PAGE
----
In an earlier article, I gave Mark Zuckerberg one pathway to monetizing their mobile app through Social Shopping. Today, I am offering a second pathway; Facebook Mobile Offers. Here's how I see it working:
You are out shopping when you look down at your phone and see that you've received a Facebook Mobile Offer to a nearby store that you love, and the offer is for the exact item that you've been researching online. You've been wanting to buy it but just couldn't justify it, but now that you're getting a great deal on it, you walk into the store and redeem the offer. The retailer sells the item to you and Facebook gets a cut of the deal for performing the service of driving you into the store at the right time with the right offer.
So how does technology make it work? Facebook already tracks your online behavior so they know what you want, and by using location services enabled on your phone or an agreement with your wireless carrier, Facebook knows where you are. So they know what you like (based on your Facebook "likes"), they know what product you obsess over (based on tracking your browsing), and they know when you are in proximity to them (based on location services). In this situation, the price of the item seems to be the only barrier to purchase and it seems like Facebook is in a great position to take advantage of the Retail Perfect Storm, when you are near a product you want and you get a deal to good to pass up. And hey, while you're there, you may even do a little more shopping now that you saved so much money with your great deal.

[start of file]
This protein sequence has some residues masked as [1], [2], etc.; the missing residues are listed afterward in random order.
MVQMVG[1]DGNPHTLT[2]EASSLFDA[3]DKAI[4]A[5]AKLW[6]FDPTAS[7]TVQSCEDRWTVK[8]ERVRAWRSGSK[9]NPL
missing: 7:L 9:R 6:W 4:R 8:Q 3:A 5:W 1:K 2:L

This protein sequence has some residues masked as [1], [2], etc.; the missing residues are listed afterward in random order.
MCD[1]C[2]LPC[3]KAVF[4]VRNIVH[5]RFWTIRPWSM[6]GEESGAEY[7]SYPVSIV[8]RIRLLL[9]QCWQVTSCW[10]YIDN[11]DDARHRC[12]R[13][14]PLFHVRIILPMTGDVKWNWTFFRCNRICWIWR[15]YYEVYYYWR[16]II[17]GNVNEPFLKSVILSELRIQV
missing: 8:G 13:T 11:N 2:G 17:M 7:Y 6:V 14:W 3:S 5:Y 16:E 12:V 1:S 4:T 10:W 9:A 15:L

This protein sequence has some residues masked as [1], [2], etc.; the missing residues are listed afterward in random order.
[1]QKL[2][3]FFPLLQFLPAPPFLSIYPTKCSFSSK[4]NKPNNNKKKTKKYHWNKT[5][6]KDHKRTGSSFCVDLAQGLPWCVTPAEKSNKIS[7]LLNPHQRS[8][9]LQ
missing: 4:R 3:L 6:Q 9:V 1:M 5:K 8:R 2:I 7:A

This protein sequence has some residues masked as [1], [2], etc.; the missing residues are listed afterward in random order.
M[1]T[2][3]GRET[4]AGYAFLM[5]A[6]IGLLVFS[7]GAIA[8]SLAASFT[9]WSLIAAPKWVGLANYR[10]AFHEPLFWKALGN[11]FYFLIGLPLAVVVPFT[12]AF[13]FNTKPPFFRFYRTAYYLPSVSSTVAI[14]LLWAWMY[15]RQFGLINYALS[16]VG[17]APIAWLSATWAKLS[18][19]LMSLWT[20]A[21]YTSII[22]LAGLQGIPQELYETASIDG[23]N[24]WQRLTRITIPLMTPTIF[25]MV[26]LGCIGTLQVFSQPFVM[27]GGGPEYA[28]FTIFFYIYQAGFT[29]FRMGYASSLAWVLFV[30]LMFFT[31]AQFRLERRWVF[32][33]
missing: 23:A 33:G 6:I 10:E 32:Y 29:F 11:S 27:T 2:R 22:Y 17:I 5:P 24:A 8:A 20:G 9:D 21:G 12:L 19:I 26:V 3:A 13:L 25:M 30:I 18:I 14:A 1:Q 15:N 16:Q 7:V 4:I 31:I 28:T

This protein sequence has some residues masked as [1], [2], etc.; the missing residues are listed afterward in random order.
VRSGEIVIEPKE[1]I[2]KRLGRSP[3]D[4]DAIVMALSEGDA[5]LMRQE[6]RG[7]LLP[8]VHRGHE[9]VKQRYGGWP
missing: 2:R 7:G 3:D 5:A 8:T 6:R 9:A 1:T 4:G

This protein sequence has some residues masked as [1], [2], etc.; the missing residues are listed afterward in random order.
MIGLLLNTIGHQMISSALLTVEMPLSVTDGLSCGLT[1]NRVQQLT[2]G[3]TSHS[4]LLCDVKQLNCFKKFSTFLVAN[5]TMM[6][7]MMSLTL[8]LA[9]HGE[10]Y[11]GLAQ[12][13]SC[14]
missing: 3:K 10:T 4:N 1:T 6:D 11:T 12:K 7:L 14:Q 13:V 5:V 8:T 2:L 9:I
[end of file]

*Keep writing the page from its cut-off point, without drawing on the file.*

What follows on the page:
All of the technology to perform this type of service is already available to firms that own or sell brands. The difficulty for retailers and brands is creating enough engagement to get their hands on enough data to be able to make real-time offers that are valuable to their potential customers. Facebook is in a unique position to provide this infrastructure of engagement and data; to analyze your "likes", online browsing behavior, network of friends and physical location, all to deliver you real-time offers that will drive purchase behavior.
My question is why haven't they already done this? As I said in my previous article on Social Shopping; before Facebook went public, they could afford to be just a social network, too cool to be caught up in being about selling things. Now that Facebook is public, it’s time to focus on its new mandate; maximize shareholder equity.
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